As FIG. 2 shows, there may also be a pair of shafts 50 and 51, each of which may support a knife-like blade member 52 or 53 for stripping the material in the bin, for it may be wet or may otherwise be caused to adhere to the belt 20, and the blade members 52 and 53 will scrape it off. Thus, beyond the idler rollers 38 and 39 and the shafts 21 and 22 is a pair of these shafts 50 and 51, and each one of them is connected respectively to a counterweight 54 or 55 which act to hold the knife-like blade member 52 or 53 against the belt 20, so that matter can be scraped off. The material that is normally free, is pushed off by the parabola-shaped member 43 and 44 up above, whereas the material which happens to adhere to the belt 20, is scraped off by the knife-blade members 52 and 53; so that the belt 20 may be wound around the shafts 21 and 22 quite satisfactorily.
The material unloaded from the belt 20 falls down through a couple of spaces 56 and 57 between the idler members 38 and 39 and the walls of the main bin 10. In normal conditions, the material will fall down to a conveyor or an auger 60 at the bottom of the main bin 10. An auger 60 is illustrated, although, of course, some other unloading means such as a belt may be used. This auger 60 is provided with its own cylindrical or semi-cylindrical housing 61 and its motor 62, which is activated during the time when there is material to be fed through it. The auger 60 then may deliver the material to a burning chamber of a furnace 63 (FIG. 5) or to some device in which the unloaded material may be used.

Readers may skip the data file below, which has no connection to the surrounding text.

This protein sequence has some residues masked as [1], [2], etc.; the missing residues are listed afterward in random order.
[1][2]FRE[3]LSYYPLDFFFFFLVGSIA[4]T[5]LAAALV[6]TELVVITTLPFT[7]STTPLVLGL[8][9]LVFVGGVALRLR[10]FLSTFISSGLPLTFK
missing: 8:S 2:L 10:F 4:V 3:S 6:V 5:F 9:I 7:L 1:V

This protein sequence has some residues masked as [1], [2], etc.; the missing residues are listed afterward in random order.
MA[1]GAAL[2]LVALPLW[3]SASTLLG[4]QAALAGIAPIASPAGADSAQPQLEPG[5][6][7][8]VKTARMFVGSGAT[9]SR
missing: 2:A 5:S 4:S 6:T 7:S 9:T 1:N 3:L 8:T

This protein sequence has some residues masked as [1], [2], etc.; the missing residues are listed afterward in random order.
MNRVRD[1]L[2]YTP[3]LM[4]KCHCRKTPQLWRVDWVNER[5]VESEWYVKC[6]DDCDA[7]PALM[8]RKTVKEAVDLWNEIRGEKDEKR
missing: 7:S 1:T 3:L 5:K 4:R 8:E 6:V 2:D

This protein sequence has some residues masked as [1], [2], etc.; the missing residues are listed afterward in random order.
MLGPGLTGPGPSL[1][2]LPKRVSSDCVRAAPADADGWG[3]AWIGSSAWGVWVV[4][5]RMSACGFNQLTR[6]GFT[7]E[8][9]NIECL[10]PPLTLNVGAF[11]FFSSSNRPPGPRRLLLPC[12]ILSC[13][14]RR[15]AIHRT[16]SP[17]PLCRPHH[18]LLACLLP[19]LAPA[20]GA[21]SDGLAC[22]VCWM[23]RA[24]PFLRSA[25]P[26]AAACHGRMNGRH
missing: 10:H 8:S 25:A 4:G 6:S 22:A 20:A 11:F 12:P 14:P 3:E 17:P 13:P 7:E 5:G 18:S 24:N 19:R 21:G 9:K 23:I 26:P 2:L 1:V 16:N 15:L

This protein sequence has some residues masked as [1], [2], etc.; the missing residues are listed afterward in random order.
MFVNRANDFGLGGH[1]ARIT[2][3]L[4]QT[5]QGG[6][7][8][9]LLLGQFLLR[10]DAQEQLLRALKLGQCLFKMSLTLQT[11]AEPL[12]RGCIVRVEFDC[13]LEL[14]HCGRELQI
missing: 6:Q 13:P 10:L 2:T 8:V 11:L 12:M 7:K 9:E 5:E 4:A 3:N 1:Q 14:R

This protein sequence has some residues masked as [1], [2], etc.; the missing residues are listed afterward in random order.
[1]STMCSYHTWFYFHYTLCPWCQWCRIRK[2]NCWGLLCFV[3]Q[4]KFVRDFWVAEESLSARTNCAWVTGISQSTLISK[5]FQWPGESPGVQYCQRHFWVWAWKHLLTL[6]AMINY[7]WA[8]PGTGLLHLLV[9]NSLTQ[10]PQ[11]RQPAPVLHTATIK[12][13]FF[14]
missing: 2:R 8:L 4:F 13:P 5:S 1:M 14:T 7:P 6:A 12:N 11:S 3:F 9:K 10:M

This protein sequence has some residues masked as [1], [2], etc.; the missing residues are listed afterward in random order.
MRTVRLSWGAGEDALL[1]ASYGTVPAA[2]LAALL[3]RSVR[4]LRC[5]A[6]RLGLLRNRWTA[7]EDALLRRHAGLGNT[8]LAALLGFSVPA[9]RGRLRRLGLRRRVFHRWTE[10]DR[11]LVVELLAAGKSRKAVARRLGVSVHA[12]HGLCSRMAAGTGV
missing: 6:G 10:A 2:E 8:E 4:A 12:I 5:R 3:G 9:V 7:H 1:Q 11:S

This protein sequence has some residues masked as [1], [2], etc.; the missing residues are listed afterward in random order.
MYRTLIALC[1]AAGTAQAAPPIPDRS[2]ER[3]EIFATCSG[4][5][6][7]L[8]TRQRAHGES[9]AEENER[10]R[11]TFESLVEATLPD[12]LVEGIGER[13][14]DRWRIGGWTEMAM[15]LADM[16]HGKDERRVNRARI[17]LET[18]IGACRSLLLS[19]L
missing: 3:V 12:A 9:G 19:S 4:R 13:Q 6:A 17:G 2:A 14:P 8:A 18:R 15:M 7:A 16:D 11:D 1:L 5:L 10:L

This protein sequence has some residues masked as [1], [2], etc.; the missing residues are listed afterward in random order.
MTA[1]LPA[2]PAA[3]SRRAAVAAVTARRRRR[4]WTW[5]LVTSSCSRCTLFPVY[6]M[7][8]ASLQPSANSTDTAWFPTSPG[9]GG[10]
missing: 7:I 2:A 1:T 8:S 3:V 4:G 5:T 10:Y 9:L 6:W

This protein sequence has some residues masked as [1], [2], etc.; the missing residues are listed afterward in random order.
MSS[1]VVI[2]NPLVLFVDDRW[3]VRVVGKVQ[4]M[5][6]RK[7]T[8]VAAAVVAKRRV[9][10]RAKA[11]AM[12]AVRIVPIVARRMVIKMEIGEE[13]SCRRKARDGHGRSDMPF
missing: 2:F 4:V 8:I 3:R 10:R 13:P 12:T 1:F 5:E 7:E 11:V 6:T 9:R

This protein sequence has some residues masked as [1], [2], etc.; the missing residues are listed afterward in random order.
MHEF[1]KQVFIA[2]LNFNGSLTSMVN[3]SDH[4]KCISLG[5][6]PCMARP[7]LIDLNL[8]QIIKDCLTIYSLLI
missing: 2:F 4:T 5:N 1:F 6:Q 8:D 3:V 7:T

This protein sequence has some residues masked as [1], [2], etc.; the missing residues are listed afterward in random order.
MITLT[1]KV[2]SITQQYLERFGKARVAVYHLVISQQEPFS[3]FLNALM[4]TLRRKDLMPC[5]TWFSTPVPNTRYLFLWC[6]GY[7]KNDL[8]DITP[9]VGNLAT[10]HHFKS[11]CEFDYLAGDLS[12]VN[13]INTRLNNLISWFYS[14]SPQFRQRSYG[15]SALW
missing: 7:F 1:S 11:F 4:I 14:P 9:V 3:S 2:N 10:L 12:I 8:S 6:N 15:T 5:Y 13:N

To help prevent bridging over or other sources in which the material being delivered outwardly plug the device is provided with an indicating control mechanism 64 such as a level indicator, which has a swingable shaft 65 with a sensitive end portion 66 and is located in the lower portion of the main bin 20. When the material being unloaded from the belt 10 reaches a certain level, it acts through the member 66 to activate the pivoted shaft member 65 of the level indicator 64 and stops the movement of the chains 26 and 32 and therefore stops the delivery of material from the flexible belt 20. The dumped material then may be gradually dispensed, and the height at which it is stopped is that at which is very unlikely that there would be any bridging over. When it drops to a certain level, the pivoted shaft 65 falls to a level which, again, starts the motor 25 that drives the chain 26, and delivery of further material is begun.